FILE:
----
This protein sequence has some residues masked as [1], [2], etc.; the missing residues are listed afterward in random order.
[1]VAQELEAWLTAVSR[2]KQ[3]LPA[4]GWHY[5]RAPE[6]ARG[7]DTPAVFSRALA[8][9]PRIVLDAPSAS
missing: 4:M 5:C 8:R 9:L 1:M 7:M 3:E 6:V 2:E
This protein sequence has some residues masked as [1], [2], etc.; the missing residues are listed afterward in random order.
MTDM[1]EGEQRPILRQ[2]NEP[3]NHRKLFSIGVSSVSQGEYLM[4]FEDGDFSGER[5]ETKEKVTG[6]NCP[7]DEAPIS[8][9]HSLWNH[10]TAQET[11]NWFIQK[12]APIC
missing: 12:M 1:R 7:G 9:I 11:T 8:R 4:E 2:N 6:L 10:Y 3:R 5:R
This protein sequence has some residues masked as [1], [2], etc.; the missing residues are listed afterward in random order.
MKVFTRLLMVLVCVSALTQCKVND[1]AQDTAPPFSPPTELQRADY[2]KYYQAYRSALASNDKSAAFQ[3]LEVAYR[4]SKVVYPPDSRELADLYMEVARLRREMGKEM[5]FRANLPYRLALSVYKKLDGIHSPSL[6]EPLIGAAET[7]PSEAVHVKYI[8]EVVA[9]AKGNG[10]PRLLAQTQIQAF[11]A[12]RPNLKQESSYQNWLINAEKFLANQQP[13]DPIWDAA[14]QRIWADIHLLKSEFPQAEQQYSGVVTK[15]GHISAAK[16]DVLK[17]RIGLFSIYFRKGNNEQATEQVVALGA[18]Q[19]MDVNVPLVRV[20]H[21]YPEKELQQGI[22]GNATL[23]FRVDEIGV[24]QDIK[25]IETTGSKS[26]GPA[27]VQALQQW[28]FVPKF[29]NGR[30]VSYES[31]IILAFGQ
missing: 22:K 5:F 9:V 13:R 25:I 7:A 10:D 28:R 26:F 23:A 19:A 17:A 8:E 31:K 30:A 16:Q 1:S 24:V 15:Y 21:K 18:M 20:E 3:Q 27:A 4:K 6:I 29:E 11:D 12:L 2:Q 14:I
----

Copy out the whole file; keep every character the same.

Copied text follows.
This protein sequence has some residues masked as [1], [2], etc.; the missing residues are listed afterward in random order.
[1]VAQELEAWLTAVSR[2]KQ[3]LPA[4]GWHY[5]RAPE[6]ARG[7]DTPAVFSRALA[8][9]PRIVLDAPSAS
missing: 4:M 5:C 8:R 9:L 1:M 7:M 3:E 6:V 2:E
This protein sequence has some residues masked as [1], [2], etc.; the missing residues are listed afterward in random order.
MTDM[1]EGEQRPILRQ[2]NEP[3]NHRKLFSIGVSSVSQGEYLM[4]FEDGDFSGER[5]ETKEKVTG[6]NCP[7]DEAPIS[8][9]HSLWNH[10]TAQET[11]NWFIQK[12]APIC
missing: 12:M 1:R 7:G 9:I 11:T 8:R 4:E 2:N 6:L 10:Y 3:R 5:R
This protein sequence has some residues masked as [1], [2], etc.; the missing residues are listed afterward in random order.
MKVFTRLLMVLVCVSALTQCKVND[1]AQDTAPPFSPPTELQRADY[2]KYYQAYRSALASNDKSAAFQ[3]LEVAYR[4]SKVVYPPDSRELADLYMEVARLRREMGKEM[5]FRANLPYRLALSVYKKLDGIHSPSL[6]EPLIGAAET[7]PSEAVHVKYI[8]EVVA[9]AKGNG[10]PRLLAQTQIQAF[11]A[12]RPNLKQESSYQNWLINAEKFLANQQP[13]DPIWDAA[14]QRIWADIHLLKSEFPQAEQQYSGVVTK[15]GHISAAK[16]DVLK[17]RIGLFSIYFRKGNNEQATEQVVALGA[18]Q[19]MDVNVPLVRV[20]H[21]YPEKELQQGI[22]GNATL[23]FRVDEIGV[24]QDIK[25]IETTGSKS[26]GPA[27]VQALQQW[28]FVPKF[29]NGR[30]VSYES[31]IILAFGQ
missing: 22:K 5:F 9:V 13:R 25:I 7:A 10:D 28:R 26:F 23:A 19:A 17:A 8:E 31:K 30:A 16:Q 1:S 24:V 15:Y 21:K 18:M 20:E 3:Q 27:A 4:K 6:I 29:E 11:D 12:L 2:Q 14:I